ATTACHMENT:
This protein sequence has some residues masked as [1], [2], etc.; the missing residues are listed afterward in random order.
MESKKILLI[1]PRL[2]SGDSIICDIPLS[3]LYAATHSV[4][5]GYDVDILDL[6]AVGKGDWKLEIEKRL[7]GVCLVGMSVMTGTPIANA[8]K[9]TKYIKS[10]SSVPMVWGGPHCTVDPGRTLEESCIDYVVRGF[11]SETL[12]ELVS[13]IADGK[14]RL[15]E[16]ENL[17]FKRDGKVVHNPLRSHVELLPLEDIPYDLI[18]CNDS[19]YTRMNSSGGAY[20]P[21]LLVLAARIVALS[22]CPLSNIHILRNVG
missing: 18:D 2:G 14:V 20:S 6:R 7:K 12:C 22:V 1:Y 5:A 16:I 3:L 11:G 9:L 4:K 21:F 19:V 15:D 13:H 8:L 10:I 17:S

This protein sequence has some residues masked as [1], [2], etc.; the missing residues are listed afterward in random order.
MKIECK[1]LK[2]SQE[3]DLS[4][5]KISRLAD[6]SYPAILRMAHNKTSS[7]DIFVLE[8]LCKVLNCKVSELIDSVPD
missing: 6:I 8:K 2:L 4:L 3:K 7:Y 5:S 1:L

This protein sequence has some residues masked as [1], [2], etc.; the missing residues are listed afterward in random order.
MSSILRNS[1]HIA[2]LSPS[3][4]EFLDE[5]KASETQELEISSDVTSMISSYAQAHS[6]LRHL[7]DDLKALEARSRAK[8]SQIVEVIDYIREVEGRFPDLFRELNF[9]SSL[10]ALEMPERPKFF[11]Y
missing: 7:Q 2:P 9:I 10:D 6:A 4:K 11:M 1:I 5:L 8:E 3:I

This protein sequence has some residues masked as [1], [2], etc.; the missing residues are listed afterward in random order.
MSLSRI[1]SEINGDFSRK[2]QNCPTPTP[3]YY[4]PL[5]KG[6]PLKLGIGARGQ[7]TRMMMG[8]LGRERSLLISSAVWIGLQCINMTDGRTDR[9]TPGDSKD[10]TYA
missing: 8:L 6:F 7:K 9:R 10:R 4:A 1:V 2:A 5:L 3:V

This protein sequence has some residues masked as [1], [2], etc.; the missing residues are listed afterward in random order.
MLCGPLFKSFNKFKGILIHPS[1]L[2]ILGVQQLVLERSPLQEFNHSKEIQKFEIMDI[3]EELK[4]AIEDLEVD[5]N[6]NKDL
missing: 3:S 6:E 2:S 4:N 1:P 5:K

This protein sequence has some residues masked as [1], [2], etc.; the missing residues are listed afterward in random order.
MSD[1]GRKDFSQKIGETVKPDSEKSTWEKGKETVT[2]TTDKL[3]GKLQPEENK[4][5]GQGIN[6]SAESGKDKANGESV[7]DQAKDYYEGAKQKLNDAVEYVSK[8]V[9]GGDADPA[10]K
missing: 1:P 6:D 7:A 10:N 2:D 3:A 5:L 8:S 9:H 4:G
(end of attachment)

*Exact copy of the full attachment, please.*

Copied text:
This protein sequence has some residues masked as [1], [2], etc.; the missing residues are listed afterward in random order.
MESKKILLI[1]PRL[2]SGDSIICDIPLS[3]LYAATHSV[4][5]GYDVDILDL[6]AVGKGDWKLEIEKRL[7]GVCLVGMSVMTGTPIANA[8]K[9]TKYIKS[10]SSVPMVWGGPHCTVDPGRTLEESCIDYVVRGF[11]SETL[12]ELVS[13]IADGK[14]RL[15]E[16]ENL[17]FKRDGKVVHNPLRSHVELLPLEDIPYDLI[18]CNDS[19]YTRMNSSGGAY[20]P[21]LLVLAARIVALS[22]CPLSNIHILRNVG
missing: 18:D 2:G 14:V 20:S 6:R 7:K 12:C 22:V 1:Y 5:A 16:I 3:L 11:G 9:L 4:K 21:F 19:V 15:D 13:H 8:L 10:I 17:S

This protein sequence has some residues masked as [1], [2], etc.; the missing residues are listed afterward in random order.
MKIECK[1]LK[2]SQE[3]DLS[4][5]KISRLAD[6]SYPAILRMAHNKTSS[7]DIFVLE[8]LCKVLNCKVSELIDSVPD
missing: 6:I 8:K 2:L 4:L 3:K 7:Y 5:S 1:L

This protein sequence has some residues masked as [1], [2], etc.; the missing residues are listed afterward in random order.
MSSILRNS[1]HIA[2]LSPS[3][4]EFLDE[5]KASETQELEISSDVTSMISSYAQAHS[6]LRHL[7]DDLKALEARSRAK[8]SQIVEVIDYIREVEGRFPDLFRELNF[9]SSL[10]ALEMPERPKFF[11]Y
missing: 7:Q 2:P 9:I 10:D 6:A 4:K 11:M 1:I 5:L 8:E 3:I

This protein sequence has some residues masked as [1], [2], etc.; the missing residues are listed afterward in random order.
MSLSRI[1]SEINGDFSRK[2]QNCPTPTP[3]YY[4]PL[5]KG[6]PLKLGIGARGQ[7]TRMMMG[8]LGRERSLLISSAVWIGLQCINMTDGRTDR[9]TPGDSKD[10]TYA
missing: 8:L 6:F 7:K 9:R 10:R 4:A 1:V 2:A 5:L 3:V

This protein sequence has some residues masked as [1], [2], etc.; the missing residues are listed afterward in random order.
MLCGPLFKSFNKFKGILIHPS[1]L[2]ILGVQQLVLERSPLQEFNHSKEIQKFEIMDI[3]EELK[4]AIEDLEVD[5]N[6]NKDL
missing: 3:S 6:E 2:S 4:N 1:P 5:K

This protein sequence has some residues masked as [1], [2], etc.; the missing residues are listed afterward in random order.
MSD[1]GRKDFSQKIGETVKPDSEKSTWEKGKETVT[2]TTDKL[3]GKLQPEENK[4][5]GQGIN[6]SAESGKDKANGESV[7]DQAKDYYEGAKQKLNDAVEYVSK[8]V[9]GGDADPA[10]K
missing: 1:P 6:D 7:A 10:N 2:D 3:A 5:L 8:S 9:H 4:G